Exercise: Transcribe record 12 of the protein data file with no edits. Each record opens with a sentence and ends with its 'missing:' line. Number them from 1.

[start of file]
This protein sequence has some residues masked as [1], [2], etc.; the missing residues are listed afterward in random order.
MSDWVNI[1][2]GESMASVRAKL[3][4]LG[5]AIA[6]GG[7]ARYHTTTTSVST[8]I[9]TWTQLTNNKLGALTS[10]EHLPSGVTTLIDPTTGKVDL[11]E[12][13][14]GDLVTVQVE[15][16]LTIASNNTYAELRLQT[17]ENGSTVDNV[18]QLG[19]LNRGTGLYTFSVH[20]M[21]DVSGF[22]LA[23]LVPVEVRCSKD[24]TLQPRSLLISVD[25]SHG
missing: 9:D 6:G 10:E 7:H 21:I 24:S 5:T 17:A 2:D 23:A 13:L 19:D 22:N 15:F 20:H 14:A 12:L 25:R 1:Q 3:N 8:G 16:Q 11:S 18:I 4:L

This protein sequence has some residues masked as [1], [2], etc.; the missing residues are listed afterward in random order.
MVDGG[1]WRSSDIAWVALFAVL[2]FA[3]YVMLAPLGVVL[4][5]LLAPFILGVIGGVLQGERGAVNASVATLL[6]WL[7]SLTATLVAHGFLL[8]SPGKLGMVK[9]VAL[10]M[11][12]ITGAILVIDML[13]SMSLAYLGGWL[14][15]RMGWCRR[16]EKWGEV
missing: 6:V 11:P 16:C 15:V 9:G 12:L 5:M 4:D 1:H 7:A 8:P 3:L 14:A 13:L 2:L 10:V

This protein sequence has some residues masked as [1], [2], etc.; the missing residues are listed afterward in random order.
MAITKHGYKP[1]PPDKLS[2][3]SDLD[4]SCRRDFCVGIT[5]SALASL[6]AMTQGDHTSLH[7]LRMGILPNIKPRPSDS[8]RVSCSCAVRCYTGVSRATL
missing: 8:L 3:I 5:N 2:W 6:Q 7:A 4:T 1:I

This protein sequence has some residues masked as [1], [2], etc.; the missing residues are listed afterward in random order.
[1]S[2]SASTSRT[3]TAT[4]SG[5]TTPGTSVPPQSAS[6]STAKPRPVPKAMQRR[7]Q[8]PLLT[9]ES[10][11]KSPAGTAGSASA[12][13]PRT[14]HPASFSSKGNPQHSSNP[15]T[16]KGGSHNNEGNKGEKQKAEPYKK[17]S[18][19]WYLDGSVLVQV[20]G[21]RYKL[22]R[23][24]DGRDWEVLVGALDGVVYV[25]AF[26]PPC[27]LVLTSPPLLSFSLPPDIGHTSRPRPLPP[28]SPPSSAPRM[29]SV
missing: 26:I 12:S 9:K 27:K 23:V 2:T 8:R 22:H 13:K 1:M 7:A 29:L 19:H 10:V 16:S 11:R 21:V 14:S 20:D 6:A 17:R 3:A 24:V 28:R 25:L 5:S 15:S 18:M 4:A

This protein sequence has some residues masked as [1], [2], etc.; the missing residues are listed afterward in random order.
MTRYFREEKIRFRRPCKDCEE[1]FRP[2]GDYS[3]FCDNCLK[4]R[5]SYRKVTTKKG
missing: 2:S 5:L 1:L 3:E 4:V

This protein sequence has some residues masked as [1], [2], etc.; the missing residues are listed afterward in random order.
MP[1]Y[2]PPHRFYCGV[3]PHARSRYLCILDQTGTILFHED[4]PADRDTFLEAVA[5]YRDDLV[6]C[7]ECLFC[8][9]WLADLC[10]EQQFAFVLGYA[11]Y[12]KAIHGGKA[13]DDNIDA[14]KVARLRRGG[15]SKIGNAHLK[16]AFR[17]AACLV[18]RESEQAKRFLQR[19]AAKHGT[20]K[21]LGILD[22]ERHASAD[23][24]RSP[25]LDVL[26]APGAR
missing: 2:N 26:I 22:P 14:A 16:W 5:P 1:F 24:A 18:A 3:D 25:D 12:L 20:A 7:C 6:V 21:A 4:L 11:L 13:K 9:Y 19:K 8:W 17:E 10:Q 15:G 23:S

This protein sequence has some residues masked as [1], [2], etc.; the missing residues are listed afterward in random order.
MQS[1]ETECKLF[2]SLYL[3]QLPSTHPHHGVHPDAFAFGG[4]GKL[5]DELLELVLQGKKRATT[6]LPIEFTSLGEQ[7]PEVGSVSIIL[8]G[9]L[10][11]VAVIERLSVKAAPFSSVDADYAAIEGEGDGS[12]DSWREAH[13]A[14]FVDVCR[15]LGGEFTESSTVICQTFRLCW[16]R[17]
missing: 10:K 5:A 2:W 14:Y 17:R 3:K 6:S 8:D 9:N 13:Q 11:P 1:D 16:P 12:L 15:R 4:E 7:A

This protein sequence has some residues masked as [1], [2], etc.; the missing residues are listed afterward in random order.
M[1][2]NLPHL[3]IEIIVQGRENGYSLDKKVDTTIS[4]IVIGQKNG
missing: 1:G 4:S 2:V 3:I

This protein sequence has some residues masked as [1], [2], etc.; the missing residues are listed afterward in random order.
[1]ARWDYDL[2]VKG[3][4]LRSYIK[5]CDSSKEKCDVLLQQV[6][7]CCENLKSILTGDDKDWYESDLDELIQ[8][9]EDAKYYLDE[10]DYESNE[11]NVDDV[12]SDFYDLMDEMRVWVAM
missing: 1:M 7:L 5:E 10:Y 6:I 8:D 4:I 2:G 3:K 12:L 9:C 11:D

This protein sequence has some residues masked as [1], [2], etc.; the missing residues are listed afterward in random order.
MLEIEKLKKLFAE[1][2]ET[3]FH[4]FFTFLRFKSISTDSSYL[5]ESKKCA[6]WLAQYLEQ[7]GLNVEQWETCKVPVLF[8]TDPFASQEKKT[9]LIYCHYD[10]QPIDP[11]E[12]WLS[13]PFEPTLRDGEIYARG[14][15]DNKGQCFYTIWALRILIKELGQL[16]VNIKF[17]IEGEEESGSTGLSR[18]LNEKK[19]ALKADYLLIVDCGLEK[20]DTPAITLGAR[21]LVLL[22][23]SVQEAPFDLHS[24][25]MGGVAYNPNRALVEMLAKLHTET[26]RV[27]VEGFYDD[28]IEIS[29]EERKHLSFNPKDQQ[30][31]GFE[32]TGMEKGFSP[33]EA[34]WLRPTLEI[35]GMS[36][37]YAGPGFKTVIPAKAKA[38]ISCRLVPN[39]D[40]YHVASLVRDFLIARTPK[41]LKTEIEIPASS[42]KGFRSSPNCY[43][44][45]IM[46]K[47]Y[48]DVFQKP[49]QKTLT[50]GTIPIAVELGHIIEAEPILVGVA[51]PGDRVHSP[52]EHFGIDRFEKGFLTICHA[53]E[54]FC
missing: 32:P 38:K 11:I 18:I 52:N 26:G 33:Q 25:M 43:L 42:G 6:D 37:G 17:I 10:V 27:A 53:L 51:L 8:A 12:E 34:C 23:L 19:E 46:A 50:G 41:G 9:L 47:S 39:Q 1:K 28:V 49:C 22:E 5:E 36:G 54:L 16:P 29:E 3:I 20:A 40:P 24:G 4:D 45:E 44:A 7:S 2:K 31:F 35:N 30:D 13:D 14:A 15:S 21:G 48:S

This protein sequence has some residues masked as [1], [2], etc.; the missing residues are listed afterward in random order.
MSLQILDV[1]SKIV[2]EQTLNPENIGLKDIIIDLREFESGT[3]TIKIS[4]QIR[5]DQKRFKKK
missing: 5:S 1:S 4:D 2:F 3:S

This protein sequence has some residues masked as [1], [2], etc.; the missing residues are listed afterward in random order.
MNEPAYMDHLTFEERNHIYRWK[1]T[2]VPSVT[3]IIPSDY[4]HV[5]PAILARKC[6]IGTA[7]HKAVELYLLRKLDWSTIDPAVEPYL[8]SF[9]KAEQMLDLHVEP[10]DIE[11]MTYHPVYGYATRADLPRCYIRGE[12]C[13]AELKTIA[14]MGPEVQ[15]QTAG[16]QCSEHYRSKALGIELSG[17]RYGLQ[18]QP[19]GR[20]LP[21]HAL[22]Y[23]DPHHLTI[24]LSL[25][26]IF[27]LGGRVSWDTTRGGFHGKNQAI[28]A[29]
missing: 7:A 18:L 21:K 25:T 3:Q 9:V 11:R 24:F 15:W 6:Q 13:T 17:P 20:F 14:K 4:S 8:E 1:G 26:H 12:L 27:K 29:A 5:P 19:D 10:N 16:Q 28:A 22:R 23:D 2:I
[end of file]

This protein sequence has some residues masked as [1], [2], etc.; the missing residues are listed afterward in random order.
MNEPAYMDHLTFEERNHIYRWK[1]T[2]VPSVT[3]IIPSDY[4]HV[5]PAILARKC[6]IGTA[7]HKAVELYLLRKLDWSTIDPAVEPYL[8]SF[9]KAEQMLDLHVEP[10]DIE[11]MTYHPVYGYATRADLPRCYIRGE[12]C[13]AELKTIA[14]MGPEVQ[15]QTAG[16]QCSEHYRSKALGIELSG[17]RYGLQ[18]QP[19]GR[20]LP[21]HAL[22]Y[23]DPHHLTI[24]LSL[25][26]IF[27]LGGRVSWDTTRGGFHGKNQAI[28]A[29]
missing: 7:A 18:L 21:K 25:T 3:Q 9:V 11:R 24:F 15:W 6:Q 13:T 17:P 20:F 14:K 4:S 8:E 1:G 26:H 12:L 27:K 29:A 5:P 19:D 10:N 16:Q 28:A 22:R 23:D 2:I